|Venture Capitalists Can’t Embrace Nanotechnology—Yet|
“It's challenging for VCs to wrap their arms around nanotechnology,” said Dykeman.
As the nanotech explosion continues, companies seeking investor support will have a lot to prove. Venture capitalists (VCs) want to see a return on investment—and most nanotechnology projects aren't anywhere near ready. Most are still in an academic setting.
In the last 10 years, VCs have funded fewer than 150 nanotechnology companies, according to Omar Amirana, MD, investment manager at Oxford Bioscience Partners (Boston).
“We're still in the infancy stages of the nanotechnology revolution,” said Amirana. “In the medical device world, I tend to think [of it as] a new process, but where's the product?”
A lot of VCs are afraid of nanotechnology, according to patent attorney David Dykeman, a lawyer at Greenberg Traurig LLP (Boston). VCs want to fund companies that have a product, and they don't want to fund science projects, he said. So many of them see nanotechnology as simply a technology in search of an application.
“It is challenging for VCs to wrap their arms around nanotechnology, but the VCs who do are heavily invested,” said Dykeman. He and Amirana spoke at the Massachusetts Medical Device Industry Council's (MassMEDIC) Nanotech for Medtech conference in April.
VCs need to see the ability to make a technology profitable. The way to get them excited about nanotechnology is to take it out of academia and move it into the commercialization stage, advised Amirana.
Firms must have a strong plan when approaching a VC. They need to be prepared to talk about how they're going to position themselves in the market, how much money is necessary, and why that amount is needed.
He also cited how biotechnology and pharmaceutical companies have partnered with nanotechnology companies, rather than engaging in acquisitions. One instance is the agreement between Oxonica (Oxfordshire, UK) and Becton Dickinson (BD; Franklin Lakes, NJ). In that agreement, Oxonica licensed its nanoparticle tagging technology to BD to create clinical diagnostics.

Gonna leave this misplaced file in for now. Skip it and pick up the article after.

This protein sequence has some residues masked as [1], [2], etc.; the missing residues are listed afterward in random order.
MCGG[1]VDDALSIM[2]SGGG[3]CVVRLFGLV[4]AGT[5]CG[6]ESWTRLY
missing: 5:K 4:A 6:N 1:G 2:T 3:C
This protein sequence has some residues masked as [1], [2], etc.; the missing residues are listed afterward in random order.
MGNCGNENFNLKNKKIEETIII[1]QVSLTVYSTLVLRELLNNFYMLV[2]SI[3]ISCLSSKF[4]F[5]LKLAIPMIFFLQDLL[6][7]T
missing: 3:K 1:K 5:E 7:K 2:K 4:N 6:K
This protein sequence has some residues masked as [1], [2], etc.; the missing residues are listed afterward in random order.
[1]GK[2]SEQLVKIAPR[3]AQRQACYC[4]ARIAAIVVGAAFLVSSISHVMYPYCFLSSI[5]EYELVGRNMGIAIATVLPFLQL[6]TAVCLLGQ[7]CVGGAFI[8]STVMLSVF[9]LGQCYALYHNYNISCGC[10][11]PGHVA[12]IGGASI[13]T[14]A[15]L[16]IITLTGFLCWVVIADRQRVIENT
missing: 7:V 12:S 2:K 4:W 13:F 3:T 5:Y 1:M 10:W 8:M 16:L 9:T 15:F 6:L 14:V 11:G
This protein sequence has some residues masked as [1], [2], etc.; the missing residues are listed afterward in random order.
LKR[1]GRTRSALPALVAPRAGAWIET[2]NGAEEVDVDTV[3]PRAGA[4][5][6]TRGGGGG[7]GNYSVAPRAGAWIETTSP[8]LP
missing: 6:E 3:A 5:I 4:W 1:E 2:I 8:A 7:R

Large, successful medical device companies aren't acquiring nanotechnology companies either, because many see the technology as an “expensive, incremental improvement,” said Amirana. Some manufacturers don't want to make product changes unless they feel threatened by competition, he said.
He used the example of a syringe application. Although needle injection can be traumatic, painful, imprecise, and dangerous for the patient, it's also a decades-old, accepted, easy, and inexpensive method, he explained. If a company were to introduce a nanotechnology aspect to the simple concept of a syringe, it would need to understand what it was trying to displace and why.
Although it's not quite there yet, Amirana said medical nanotechnology could become a VC “sweet spot.” He predicted the technology will grow through corporate partnerships, but warned that VCs will remain selective in their investments.